Gary Lachman's History of Consciousness

People often misunderstand aspects of Jaynes's theory, and critiques of the theory are often based on misconceptions about the theory rather than what Jaynes actually said. We've created this section of the forum for users to post misconceptions that they find, along with clarifications.
Post Reply
Posts: 4
Joined: Fri Jan 24, 2020 5:04 am

Gary Lachman's History of Consciousness

Post by jpritikin »

Up until page 144, I'm been pretty impressed by Lachman's work. He manages to trace further back into the past than Jaynes, citing
"The dream culture of the Neanderthals : guardians of the ancient wisdom" by Stan Gooch. Lachman also provides a lucid definition of consciousness based on early thinkers like Rudolf Steiner that seems entirely compatibility with the approach taken by Jaynes. However, things start to go sideways on page 144. It seems as if Lachman did not fully understand the way Jaynes discussed hallucination. Lachman wrote, "Jaynes, unfortunately, was a convinced materialist, and he uses his experience as evidence for his belief that the gods of the ancients were merely similar hallucinations, which our ancestors only mistook for messages from divine beings." Is this accurate? I think not! My impression is that, for a bicameral human, wise guidance would be perceived as the voice of God. Only when we regard this ancient bicameral human from the modern point of view would we re-classify the experience as more like an auditory hallucination.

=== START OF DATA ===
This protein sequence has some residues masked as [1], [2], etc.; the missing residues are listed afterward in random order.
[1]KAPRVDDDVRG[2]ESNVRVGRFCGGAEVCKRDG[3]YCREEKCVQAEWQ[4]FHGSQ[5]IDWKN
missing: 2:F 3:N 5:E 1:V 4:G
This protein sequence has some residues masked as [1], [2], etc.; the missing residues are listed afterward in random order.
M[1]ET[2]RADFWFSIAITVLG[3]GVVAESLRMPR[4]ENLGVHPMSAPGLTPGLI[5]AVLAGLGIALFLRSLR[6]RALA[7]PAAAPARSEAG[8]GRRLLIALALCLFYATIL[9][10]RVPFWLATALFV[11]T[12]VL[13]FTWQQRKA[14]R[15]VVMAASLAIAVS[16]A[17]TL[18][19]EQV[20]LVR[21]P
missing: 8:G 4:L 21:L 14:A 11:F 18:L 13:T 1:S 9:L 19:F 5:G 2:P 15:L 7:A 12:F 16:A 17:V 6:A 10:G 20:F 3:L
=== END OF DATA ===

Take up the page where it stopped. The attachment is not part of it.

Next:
Site Admin
Posts: 336
Joined: Sat Feb 26, 2005 1:03 pm

Re: Gary Lachman's History of Consciousness

Post by Moderator »

Responding only to your quote (I'm not familiar with Lachman's book) he actually does accurately represent Jaynes's position on this.

When you say "wise guidance would be perceived as the voice of God," I would clarify that the idea of one "God" would be associated with after the bicameral period. Once the voices fell silent, the gods slowly blended and merged, and reformers such as Jesus promoted the conscious-era idea of "one true God."

Bicameral people would perceive their voices as -- depending on the culture -- chiefs, kings, personal gods, or dead ancestors, but the voices were coming from their right hemisphere.

Jaynes wanted to keep the focus on his ideas about consciousness, and he encouraged people to view this aspect of his theory through the lens of their own worldview. When it came to his own views, however, he did not believe in actual gods, spirits, etc. as being the source of the hallucinations. All of the evidence suggests that the source of hallucinations are an individual's own right hemisphere.

More on this here: ... s-of-gods/
Post Reply